Researchers from Boston University (BU) have discovered the remnants of the largest crater of the Great Sahara of North Africa, which may have been formed by a meteorite impact tens of millions of years ago. Dr. Farouk El-Baz made the discovery while studying satellite images of the Western Desert of Egypt with his colleague, Dr. Eman Ghoneim, at BU’s Center for Remote Sensing.
The double-ringed crater has an outer rim surrounding an inner ring, which is approximately 31 kilometers in diameter. According to El-Baz, the Center’s director, the crater’s vast area suggests the location may have been hit by a meteorite, the entire size of the famous Meteor (Barringer) Crater in Arizona which is 1.2 kilometers wide. The terrain in which the crater resides is composed of 100 million year-old sandstone – the same material that lies under much of the eastern Sahara.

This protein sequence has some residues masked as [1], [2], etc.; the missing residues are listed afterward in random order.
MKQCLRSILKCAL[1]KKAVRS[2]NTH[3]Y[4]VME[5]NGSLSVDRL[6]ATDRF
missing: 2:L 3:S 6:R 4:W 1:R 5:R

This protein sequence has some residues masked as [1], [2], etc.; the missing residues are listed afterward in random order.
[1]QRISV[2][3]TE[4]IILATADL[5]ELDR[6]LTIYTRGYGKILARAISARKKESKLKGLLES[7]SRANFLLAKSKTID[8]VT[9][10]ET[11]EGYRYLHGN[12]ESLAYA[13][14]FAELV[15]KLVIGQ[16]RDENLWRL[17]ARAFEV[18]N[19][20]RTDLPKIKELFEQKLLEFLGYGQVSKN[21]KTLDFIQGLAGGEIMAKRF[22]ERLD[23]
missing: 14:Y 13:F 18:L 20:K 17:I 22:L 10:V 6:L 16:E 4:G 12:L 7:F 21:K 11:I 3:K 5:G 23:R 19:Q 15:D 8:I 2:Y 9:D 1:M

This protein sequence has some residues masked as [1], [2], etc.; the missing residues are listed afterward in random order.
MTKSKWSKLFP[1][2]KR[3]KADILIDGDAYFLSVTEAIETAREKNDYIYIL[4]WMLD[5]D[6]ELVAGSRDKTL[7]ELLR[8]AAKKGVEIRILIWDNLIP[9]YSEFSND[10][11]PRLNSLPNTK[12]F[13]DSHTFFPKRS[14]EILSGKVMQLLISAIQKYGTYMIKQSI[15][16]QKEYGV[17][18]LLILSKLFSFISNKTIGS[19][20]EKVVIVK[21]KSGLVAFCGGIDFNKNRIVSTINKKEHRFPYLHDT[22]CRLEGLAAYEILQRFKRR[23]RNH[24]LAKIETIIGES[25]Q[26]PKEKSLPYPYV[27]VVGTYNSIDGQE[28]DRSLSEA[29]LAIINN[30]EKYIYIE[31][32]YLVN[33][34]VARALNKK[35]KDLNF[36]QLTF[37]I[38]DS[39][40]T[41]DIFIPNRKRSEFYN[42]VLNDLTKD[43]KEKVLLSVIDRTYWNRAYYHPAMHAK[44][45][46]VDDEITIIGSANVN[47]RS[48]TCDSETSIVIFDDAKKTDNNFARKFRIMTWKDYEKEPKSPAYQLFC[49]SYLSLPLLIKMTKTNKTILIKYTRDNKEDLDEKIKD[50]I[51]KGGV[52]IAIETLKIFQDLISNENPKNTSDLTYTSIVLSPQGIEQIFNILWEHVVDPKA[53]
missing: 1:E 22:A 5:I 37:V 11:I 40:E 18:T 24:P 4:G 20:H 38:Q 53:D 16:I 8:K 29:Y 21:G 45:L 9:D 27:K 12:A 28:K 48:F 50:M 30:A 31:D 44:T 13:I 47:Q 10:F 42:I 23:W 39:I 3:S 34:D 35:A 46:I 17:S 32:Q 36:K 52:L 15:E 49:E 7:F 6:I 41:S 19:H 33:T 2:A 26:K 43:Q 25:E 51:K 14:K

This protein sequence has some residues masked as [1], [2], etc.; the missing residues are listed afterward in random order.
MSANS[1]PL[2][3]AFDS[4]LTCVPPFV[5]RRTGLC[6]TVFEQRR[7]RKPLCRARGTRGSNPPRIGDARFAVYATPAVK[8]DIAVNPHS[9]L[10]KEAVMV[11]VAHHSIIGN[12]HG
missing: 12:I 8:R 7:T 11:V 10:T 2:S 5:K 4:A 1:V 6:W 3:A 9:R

The researchers also found evidence that the crater suffered significant water and wind erosion which may have helped keep its features unrecognizable to others.